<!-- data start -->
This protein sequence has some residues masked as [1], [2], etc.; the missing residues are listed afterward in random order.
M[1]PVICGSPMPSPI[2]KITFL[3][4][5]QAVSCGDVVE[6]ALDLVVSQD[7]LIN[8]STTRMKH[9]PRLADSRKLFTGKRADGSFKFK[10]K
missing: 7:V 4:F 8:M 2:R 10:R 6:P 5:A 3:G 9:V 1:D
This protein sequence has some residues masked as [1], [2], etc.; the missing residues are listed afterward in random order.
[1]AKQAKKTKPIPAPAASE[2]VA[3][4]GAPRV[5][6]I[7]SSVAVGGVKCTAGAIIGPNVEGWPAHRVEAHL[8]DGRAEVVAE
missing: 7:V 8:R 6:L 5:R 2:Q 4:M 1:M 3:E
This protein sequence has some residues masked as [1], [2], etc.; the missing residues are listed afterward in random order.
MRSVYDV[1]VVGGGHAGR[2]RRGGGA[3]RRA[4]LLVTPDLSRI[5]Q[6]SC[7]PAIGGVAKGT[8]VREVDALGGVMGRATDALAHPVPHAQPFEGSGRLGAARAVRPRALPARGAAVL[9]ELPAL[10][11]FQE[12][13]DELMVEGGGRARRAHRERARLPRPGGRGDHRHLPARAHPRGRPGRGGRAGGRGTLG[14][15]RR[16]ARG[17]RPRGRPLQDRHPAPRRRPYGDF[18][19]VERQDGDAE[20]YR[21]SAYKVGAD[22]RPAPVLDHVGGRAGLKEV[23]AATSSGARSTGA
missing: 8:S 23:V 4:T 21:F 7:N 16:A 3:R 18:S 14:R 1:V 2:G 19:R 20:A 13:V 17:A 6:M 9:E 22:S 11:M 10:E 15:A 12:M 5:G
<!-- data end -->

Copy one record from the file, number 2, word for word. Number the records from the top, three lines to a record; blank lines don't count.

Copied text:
This protein sequence has some residues masked as [1], [2], etc.; the missing residues are listed afterward in random order.
[1]AKQAKKTKPIPAPAASE[2]VA[3][4]GAPRV[5][6]I[7]SSVAVGGVKCTAGAIIGPNVEGWPAHRVEAHL[8]DGRAEVVAE
missing: 7:V 8:R 6:L 5:R 2:Q 4:M 1:M 3:E